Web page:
A new survey has exposed the digital divide and a clear shift from private to government schools in the post-pandemic world.
Annual Survey of Education (ASER) has observed a clear shift from private to government schools, a big surge in the number of children taking private tuitions, and a digital divide even as household-level smartphone availability has increased amid the pandemic across Indian villages.
ASER 2021 was conducted as a phone-based household and rural survey, covering 75,234 children in the 5 to 14 age group across 17,184 villages in 581 districts in 25 states and three union territories.
A possible direct impact of the pandemic – causing large-scale migration and financial constraints – is the shift out of children from private schools and the increase in government school enrolment across age groups, gender, and grades.
In the 6-14 age group, the share of children enrolled in private schools has slipped to 24.4% in 2021 from 32.5% in 2018. On the other hand, government school enrolment of children has surged to 70.3% in 2021from 64.3% in 2018.
A majority 62% of the surveyed teachers and headmasters in government schools attributed the increase in enrolment to financial distress, 50% said it was because of free facilities in government schools, 40% said no studies were being held in private schools, and 15% mentioned migration.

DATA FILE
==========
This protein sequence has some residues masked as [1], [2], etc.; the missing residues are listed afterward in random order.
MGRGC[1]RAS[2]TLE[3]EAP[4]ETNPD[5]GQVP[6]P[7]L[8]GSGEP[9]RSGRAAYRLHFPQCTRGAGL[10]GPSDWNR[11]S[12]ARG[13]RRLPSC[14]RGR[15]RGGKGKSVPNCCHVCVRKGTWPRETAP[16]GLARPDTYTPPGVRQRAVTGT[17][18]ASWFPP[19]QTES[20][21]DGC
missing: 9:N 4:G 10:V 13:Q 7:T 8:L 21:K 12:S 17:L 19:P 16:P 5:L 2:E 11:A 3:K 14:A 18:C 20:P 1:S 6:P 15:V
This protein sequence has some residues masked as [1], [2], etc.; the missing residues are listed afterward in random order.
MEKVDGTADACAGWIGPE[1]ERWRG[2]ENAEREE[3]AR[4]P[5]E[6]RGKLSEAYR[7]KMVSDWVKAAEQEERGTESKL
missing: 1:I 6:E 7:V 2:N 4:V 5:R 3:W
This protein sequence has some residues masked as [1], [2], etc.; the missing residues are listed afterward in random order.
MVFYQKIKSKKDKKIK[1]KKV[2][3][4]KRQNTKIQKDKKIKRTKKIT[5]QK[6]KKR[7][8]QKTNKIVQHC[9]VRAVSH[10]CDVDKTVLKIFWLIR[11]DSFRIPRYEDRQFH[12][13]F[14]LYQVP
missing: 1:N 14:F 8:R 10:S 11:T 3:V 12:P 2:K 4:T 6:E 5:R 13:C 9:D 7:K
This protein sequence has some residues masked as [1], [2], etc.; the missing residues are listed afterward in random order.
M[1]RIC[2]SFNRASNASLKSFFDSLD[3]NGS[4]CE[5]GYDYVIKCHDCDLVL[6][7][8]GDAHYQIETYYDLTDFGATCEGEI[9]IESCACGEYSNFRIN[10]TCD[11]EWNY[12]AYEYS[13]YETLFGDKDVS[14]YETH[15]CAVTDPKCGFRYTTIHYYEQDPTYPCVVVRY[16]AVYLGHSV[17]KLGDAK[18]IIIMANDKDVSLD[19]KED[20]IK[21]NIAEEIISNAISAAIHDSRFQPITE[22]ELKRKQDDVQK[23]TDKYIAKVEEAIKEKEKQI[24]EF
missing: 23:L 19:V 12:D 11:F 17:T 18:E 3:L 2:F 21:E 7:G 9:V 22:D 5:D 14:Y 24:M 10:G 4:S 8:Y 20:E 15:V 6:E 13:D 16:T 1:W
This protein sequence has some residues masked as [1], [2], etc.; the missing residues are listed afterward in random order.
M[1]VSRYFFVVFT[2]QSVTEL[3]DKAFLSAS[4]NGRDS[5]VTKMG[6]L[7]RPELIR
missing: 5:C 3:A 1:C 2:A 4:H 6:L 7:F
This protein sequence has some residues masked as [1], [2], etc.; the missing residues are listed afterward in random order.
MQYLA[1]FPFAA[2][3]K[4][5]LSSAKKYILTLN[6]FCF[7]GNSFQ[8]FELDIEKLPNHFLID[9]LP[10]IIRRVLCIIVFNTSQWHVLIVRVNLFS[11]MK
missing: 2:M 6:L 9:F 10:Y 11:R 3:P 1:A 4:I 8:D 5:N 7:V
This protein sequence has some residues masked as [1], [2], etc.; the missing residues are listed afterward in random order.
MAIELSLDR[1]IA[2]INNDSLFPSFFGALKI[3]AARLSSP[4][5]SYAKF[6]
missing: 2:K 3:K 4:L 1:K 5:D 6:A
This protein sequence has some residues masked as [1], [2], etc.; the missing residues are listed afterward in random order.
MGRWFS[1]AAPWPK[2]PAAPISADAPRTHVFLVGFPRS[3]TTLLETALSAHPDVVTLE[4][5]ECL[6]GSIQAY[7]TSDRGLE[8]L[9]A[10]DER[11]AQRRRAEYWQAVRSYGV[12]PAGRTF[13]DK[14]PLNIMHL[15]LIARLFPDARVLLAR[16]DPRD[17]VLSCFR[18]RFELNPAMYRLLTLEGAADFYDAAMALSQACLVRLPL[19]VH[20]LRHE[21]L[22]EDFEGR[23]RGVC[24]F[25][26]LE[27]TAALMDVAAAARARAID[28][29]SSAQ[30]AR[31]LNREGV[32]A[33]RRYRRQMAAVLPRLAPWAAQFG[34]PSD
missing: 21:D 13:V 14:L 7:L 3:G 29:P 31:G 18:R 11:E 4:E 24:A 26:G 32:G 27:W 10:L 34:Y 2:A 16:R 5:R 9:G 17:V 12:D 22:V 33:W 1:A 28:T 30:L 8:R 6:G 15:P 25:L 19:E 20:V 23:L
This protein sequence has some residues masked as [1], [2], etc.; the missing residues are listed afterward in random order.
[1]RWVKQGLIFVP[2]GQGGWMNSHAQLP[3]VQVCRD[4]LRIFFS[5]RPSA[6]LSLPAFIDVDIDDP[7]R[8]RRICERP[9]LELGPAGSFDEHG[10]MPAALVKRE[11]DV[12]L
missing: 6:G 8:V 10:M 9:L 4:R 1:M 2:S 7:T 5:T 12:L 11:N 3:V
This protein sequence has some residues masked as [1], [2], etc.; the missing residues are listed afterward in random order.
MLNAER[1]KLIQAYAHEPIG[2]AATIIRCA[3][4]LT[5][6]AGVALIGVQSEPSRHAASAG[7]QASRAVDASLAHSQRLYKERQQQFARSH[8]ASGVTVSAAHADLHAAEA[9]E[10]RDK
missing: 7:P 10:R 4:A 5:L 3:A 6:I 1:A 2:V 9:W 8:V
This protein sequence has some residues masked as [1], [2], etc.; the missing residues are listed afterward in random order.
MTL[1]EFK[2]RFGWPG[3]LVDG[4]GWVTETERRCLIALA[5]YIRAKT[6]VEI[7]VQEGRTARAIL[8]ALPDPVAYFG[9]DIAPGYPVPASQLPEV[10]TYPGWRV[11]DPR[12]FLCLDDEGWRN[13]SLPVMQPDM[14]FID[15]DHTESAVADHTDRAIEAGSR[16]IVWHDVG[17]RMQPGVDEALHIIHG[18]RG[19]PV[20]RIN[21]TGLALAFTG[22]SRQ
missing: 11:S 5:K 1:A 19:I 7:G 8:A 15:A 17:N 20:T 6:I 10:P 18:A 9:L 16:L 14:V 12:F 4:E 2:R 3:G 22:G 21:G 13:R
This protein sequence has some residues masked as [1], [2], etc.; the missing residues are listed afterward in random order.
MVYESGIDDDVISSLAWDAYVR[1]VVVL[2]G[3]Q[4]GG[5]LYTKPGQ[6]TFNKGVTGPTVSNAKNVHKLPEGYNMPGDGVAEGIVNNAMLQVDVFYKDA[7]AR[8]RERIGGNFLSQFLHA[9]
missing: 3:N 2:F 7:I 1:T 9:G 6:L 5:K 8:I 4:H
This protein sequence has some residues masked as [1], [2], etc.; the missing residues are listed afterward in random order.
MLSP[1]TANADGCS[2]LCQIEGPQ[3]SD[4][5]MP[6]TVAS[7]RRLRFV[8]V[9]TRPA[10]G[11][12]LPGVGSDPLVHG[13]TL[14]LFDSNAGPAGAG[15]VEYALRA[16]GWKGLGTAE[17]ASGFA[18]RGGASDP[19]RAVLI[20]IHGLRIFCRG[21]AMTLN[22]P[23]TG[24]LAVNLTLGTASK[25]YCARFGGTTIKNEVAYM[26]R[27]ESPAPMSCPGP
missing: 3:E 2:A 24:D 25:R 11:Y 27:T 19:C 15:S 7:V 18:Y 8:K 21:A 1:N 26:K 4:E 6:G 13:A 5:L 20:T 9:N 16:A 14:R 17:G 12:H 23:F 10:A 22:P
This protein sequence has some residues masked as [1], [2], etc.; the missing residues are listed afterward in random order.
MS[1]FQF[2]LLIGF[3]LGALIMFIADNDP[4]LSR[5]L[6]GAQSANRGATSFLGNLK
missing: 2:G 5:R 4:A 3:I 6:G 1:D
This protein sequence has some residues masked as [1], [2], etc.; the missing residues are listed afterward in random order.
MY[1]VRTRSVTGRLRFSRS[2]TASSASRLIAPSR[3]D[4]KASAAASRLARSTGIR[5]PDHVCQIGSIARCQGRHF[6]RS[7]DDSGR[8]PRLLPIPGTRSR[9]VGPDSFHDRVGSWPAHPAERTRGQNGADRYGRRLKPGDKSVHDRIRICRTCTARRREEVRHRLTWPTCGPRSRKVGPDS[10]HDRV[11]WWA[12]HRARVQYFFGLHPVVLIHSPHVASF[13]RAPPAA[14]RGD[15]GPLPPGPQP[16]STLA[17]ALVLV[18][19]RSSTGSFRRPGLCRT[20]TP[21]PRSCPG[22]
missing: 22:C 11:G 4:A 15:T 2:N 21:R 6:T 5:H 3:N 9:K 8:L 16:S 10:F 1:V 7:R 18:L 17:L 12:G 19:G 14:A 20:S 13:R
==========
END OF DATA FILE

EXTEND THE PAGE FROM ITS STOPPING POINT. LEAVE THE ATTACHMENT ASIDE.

All these trends may reverse as the pandemic recedes, the economy picks pace, and incomes rise again, said Rukmini Banerjee, CEO of Pratham Foundation that conducts ASER.
State-wise data also gives some insights:
The maximum increase in government school enrolment is seen in Uttar Pradesh and Kerala – by 13.2 and 11.9 percentage points, respectively, vis-a-vis 2018.
All southern states except Telangana saw more than an 8 percentage point increase in government school enrolment between 2018 and 2021.
These are all states which have traditionally had high private school enrolment and hence a shift due to financial distress is quite plausible.
It will, however, be a challenge for the government schooling system to deliver with much higher enrolment.
The other unmistakable trend – likely to be another direct impact of pandemic-caused school closures – is the increased reliance on paid tuition classes.
As many as 40% of children from classes 1 to 12 now take tuition classes, up from 28.6% in 2018. The trend is seen across children enrolled in both government and private schools and is much higher in households where parents are in the ‘low’ education category.
The increase in tuition taking is seen across states with the figure touching over 60% in Odisha, Bihar, and West Bengal. The only exception probably is Kerala where the percentage of children taking tuition dropped to 18.8% in 2021 from 28.2% in 2018.
Related trends seen across government and private schools indicate that the availability of smartphones has increased for almost all children amid online learning forced by the pandemic.
From 36.5% of children with a smartphone at home in 2018, the figure moved to 61.85 in 2020 and 67.6% by 2021, as per the annual survey. The report, however, notes that this availability did not necessary.